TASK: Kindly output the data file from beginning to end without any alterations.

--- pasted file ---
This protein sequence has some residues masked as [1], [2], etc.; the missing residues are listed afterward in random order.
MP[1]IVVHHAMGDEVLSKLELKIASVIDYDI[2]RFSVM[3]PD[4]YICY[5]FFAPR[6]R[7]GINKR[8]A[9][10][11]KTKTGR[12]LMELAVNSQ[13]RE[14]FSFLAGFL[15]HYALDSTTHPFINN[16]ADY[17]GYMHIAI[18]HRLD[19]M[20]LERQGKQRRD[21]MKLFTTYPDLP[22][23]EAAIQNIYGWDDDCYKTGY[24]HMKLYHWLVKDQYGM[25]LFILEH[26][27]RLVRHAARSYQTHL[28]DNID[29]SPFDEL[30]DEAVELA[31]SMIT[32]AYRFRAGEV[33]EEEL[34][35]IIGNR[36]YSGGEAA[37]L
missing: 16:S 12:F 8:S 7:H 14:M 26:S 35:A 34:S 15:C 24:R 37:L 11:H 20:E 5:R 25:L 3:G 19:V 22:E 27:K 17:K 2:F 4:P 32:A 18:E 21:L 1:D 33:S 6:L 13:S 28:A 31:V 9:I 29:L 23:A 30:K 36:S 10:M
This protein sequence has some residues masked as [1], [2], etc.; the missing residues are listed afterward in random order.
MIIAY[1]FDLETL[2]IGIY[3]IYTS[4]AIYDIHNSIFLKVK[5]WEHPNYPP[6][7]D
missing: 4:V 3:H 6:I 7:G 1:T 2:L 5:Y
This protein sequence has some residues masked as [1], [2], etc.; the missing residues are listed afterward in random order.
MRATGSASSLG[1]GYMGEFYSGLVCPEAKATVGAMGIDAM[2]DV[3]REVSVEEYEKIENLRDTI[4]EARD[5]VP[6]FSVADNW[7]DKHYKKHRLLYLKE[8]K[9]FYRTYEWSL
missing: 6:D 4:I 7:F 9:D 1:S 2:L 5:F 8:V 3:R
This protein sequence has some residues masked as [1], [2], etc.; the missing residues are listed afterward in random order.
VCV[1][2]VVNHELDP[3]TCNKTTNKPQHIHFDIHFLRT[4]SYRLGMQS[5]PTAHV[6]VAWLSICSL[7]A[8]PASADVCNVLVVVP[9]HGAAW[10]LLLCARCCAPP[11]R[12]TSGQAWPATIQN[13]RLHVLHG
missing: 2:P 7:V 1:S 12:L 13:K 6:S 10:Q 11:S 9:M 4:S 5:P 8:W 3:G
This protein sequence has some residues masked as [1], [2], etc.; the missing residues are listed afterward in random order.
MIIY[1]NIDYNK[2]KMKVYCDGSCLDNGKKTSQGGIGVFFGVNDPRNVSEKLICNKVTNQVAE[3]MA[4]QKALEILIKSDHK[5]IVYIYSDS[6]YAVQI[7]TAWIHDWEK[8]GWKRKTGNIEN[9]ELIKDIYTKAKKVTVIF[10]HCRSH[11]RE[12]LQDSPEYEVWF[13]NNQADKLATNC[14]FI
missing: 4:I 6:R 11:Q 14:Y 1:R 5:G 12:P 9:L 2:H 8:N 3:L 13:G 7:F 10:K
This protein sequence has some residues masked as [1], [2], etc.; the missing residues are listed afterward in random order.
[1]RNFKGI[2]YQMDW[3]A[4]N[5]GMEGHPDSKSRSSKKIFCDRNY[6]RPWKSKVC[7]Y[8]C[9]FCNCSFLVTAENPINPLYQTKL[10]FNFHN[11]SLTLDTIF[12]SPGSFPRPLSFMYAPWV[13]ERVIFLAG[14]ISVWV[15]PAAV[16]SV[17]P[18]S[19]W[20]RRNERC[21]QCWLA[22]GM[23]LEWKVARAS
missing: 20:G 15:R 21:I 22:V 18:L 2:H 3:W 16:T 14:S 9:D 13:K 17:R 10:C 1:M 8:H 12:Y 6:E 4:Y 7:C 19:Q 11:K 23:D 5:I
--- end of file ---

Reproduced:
This protein sequence has some residues masked as [1], [2], etc.; the missing residues are listed afterward in random order.
MP[1]IVVHHAMGDEVLSKLELKIASVIDYDI[2]RFSVM[3]PD[4]YICY[5]FFAPR[6]R[7]GINKR[8]A[9][10][11]KTKTGR[12]LMELAVNSQ[13]RE[14]FSFLAGFL[15]HYALDSTTHPFINN[16]ADY[17]GYMHIAI[18]HRLD[19]M[20]LERQGKQRRD[21]MKLFTTYPDLP[22][23]EAAIQNIYGWDDDCYKTGY[24]HMKLYHWLVKDQYGM[25]LFILEH[26][27]RLVRHAARSYQTHL[28]DNID[29]SPFDEL[30]DEAVELA[31]SMIT[32]AYRFRAGEV[33]EEEL[34][35]IIGNR[36]YSGGEAA[37]L
missing: 16:S 12:F 8:S 7:H 14:M 26:S 35:A 34:S 15:C 24:R 37:L 11:H 20:E 5:R 25:L 3:G 19:V 22:E 27:K 17:K 2:F 4:P 32:A 18:E 21:L 1:D 33:S 6:L 13:S 28:A 31:V 9:I 29:L 23:A 30:K 36:S 10:M
This protein sequence has some residues masked as [1], [2], etc.; the missing residues are listed afterward in random order.
MIIAY[1]FDLETL[2]IGIY[3]IYTS[4]AIYDIHNSIFLKVK[5]WEHPNYPP[6][7]D
missing: 4:V 3:H 6:I 7:G 1:T 2:L 5:Y
This protein sequence has some residues masked as [1], [2], etc.; the missing residues are listed afterward in random order.
MRATGSASSLG[1]GYMGEFYSGLVCPEAKATVGAMGIDAM[2]DV[3]REVSVEEYEKIENLRDTI[4]EARD[5]VP[6]FSVADNW[7]DKHYKKHRLLYLKE[8]K[9]FYRTYEWSL
missing: 6:D 4:I 7:F 9:D 1:S 2:L 5:F 8:V 3:R
This protein sequence has some residues masked as [1], [2], etc.; the missing residues are listed afterward in random order.
VCV[1][2]VVNHELDP[3]TCNKTTNKPQHIHFDIHFLRT[4]SYRLGMQS[5]PTAHV[6]VAWLSICSL[7]A[8]PASADVCNVLVVVP[9]HGAAW[10]LLLCARCCAPP[11]R[12]TSGQAWPATIQN[13]RLHVLHG
missing: 2:P 7:V 1:S 12:L 13:K 6:S 10:Q 11:S 9:M 4:S 5:P 8:W 3:G
This protein sequence has some residues masked as [1], [2], etc.; the missing residues are listed afterward in random order.
MIIY[1]NIDYNK[2]KMKVYCDGSCLDNGKKTSQGGIGVFFGVNDPRNVSEKLICNKVTNQVAE[3]MA[4]QKALEILIKSDHK[5]IVYIYSDS[6]YAVQI[7]TAWIHDWEK[8]GWKRKTGNIEN[9]ELIKDIYTKAKKVTVIF[10]HCRSH[11]RE[12]LQDSPEYEVWF[13]NNQADKLATNC[14]FI
missing: 4:I 6:R 11:Q 14:Y 1:R 5:G 12:P 9:L 2:H 8:N 3:L 13:G 7:F 10:K
This protein sequence has some residues masked as [1], [2], etc.; the missing residues are listed afterward in random order.
[1]RNFKGI[2]YQMDW[3]A[4]N[5]GMEGHPDSKSRSSKKIFCDRNY[6]RPWKSKVC[7]Y[8]C[9]FCNCSFLVTAENPINPLYQTKL[10]FNFHN[11]SLTLDTIF[12]SPGSFPRPLSFMYAPWV[13]ERVIFLAG[14]ISVWV[15]PAAV[16]SV[17]P[18]S[19]W[20]RRNERC[21]QCWLA[22]GM[23]LEWKVARAS
missing: 20:G 15:R 21:I 22:V 18:L 2:H 3:W 16:T 14:S 9:D 13:K 17:R 10:C 1:M 8:H 12:Y 6:E 4:Y 7:C 19:Q 11:K 23:D 5:I